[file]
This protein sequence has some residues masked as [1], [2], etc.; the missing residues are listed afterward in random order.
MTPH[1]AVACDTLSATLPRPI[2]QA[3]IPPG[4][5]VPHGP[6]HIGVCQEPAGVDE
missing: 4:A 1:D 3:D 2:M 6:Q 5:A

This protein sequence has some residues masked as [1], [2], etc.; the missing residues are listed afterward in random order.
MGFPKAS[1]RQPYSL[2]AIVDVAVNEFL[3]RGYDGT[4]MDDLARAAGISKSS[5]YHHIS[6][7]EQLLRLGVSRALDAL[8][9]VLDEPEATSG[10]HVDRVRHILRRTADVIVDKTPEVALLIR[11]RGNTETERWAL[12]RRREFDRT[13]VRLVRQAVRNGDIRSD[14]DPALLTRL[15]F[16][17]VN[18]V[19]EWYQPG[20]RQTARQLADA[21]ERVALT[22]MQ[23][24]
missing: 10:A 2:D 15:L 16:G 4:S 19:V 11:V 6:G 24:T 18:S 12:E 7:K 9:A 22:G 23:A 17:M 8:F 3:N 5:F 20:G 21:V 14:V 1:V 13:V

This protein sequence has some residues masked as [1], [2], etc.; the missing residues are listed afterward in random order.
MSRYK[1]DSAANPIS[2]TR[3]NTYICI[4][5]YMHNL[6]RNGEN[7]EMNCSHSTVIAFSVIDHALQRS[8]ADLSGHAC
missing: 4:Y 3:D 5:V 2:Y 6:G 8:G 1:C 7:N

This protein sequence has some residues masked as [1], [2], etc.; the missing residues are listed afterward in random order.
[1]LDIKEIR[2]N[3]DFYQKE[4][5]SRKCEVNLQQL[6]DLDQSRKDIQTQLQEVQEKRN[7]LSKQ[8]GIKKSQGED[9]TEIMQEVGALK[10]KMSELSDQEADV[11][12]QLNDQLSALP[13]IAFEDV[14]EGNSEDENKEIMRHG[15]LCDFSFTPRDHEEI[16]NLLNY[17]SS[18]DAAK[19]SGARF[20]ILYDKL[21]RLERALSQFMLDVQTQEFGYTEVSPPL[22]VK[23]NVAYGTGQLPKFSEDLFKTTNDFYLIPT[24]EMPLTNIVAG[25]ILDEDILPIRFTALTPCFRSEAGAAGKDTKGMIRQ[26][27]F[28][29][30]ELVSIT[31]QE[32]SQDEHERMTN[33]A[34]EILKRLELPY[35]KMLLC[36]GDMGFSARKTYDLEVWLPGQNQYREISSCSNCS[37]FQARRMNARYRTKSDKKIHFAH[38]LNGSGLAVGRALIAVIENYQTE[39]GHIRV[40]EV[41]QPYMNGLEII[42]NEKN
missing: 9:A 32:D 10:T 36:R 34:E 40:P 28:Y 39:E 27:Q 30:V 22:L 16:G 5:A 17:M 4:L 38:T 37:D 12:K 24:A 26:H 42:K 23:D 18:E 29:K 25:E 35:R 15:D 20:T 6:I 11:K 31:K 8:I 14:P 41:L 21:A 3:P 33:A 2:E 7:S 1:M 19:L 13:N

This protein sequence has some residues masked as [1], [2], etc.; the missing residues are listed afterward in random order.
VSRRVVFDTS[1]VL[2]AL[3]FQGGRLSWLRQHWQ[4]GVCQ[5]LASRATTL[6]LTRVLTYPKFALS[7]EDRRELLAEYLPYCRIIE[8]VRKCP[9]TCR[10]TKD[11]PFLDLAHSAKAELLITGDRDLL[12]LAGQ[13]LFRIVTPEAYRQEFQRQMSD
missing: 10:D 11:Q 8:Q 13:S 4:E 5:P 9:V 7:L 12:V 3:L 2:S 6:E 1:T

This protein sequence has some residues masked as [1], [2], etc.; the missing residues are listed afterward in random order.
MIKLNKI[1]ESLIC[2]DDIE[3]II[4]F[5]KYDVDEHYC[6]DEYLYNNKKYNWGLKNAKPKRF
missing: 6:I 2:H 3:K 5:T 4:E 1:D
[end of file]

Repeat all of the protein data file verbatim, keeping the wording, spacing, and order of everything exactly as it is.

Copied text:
This protein sequence has some residues masked as [1], [2], etc.; the missing residues are listed afterward in random order.
MTPH[1]AVACDTLSATLPRPI[2]QA[3]IPPG[4][5]VPHGP[6]HIGVCQEPAGVDE
missing: 4:A 1:D 3:D 2:M 6:Q 5:A

This protein sequence has some residues masked as [1], [2], etc.; the missing residues are listed afterward in random order.
MGFPKAS[1]RQPYSL[2]AIVDVAVNEFL[3]RGYDGT[4]MDDLARAAGISKSS[5]YHHIS[6][7]EQLLRLGVSRALDAL[8][9]VLDEPEATSG[10]HVDRVRHILRRTADVIVDKTPEVALLIR[11]RGNTETERWAL[12]RRREFDRT[13]VRLVRQAVRNGDIRSD[14]DPALLTRL[15]F[16][17]VN[18]V[19]EWYQPG[20]RQTARQLADA[21]ERVALT[22]MQ[23][24]
missing: 10:A 2:D 15:L 16:G 4:S 19:V 11:V 6:G 24:T 18:S 12:E 7:K 9:A 22:G 23:A 17:M 8:F 3:N 5:F 20:G 21:V 14:V 1:V 13:V

This protein sequence has some residues masked as [1], [2], etc.; the missing residues are listed afterward in random order.
MSRYK[1]DSAANPIS[2]TR[3]NTYICI[4][5]YMHNL[6]RNGEN[7]EMNCSHSTVIAFSVIDHALQRS[8]ADLSGHAC
missing: 4:Y 3:D 5:V 2:Y 6:G 8:G 1:C 7:N

This protein sequence has some residues masked as [1], [2], etc.; the missing residues are listed afterward in random order.
[1]LDIKEIR[2]N[3]DFYQKE[4][5]SRKCEVNLQQL[6]DLDQSRKDIQTQLQEVQEKRN[7]LSKQ[8]GIKKSQGED[9]TEIMQEVGALK[10]KMSELSDQEADV[11][12]QLNDQLSALP[13]IAFEDV[14]EGNSEDENKEIMRHG[15]LCDFSFTPRDHEEI[16]NLLNY[17]SS[18]DAAK[19]SGARF[20]ILYDKL[21]RLERALSQFMLDVQTQEFGYTEVSPPL[22]VK[23]NVAYGTGQLPKFSEDLFKTTNDFYLIPT[24]EMPLTNIVAG[25]ILDEDILPIRFTALTPCFRSEAGAAGKDTKGMIRQ[26][27]F[28][29][30]ELVSIT[31]QE[32]SQDEHERMTN[33]A[34]EILKRLELPY[35]KMLLC[36]GDMGFSARKTYDLEVWLPGQNQYREISSCSNCS[37]FQARRMNARYRTKSDKKIHFAH[38]LNGSGLAVGRALIAVIENYQTE[39]GHIRV[40]EV[41]QPYMNGLEII[42]NEKN
missing: 9:A 32:D 10:T 36:R 34:E 40:P 28:Y 39:E 27:Q 30:V 22:L 16:G 5:A 17:M 4:L 38:T 37:D 12:K 24:A 26:H 42:K 23:D 18:E 29:K 25:E 35:R 15:D 20:T 6:I 11:K 31:K 8:I 14:P 41:L 21:A 3:P 33:A 2:E 7:S 1:M 19:L 13:N

This protein sequence has some residues masked as [1], [2], etc.; the missing residues are listed afterward in random order.
VSRRVVFDTS[1]VL[2]AL[3]FQGGRLSWLRQHWQ[4]GVCQ[5]LASRATTL[6]LTRVLTYPKFALS[7]EDRRELLAEYLPYCRIIE[8]VRKCP[9]TCR[10]TKD[11]PFLDLAHSAKAELLITGDRDLL[12]LAGQ[13]LFRIVTPEAYRQEFQRQMSD
missing: 10:D 11:Q 8:Q 13:S 4:E 5:P 9:V 7:L 12:V 3:L 2:S 6:E 1:T

This protein sequence has some residues masked as [1], [2], etc.; the missing residues are listed afterward in random order.
MIKLNKI[1]ESLIC[2]DDIE[3]II[4]F[5]KYDVDEHYC[6]DEYLYNNKKYNWGLKNAKPKRF
missing: 6:I 2:H 3:K 5:T 4:E 1:D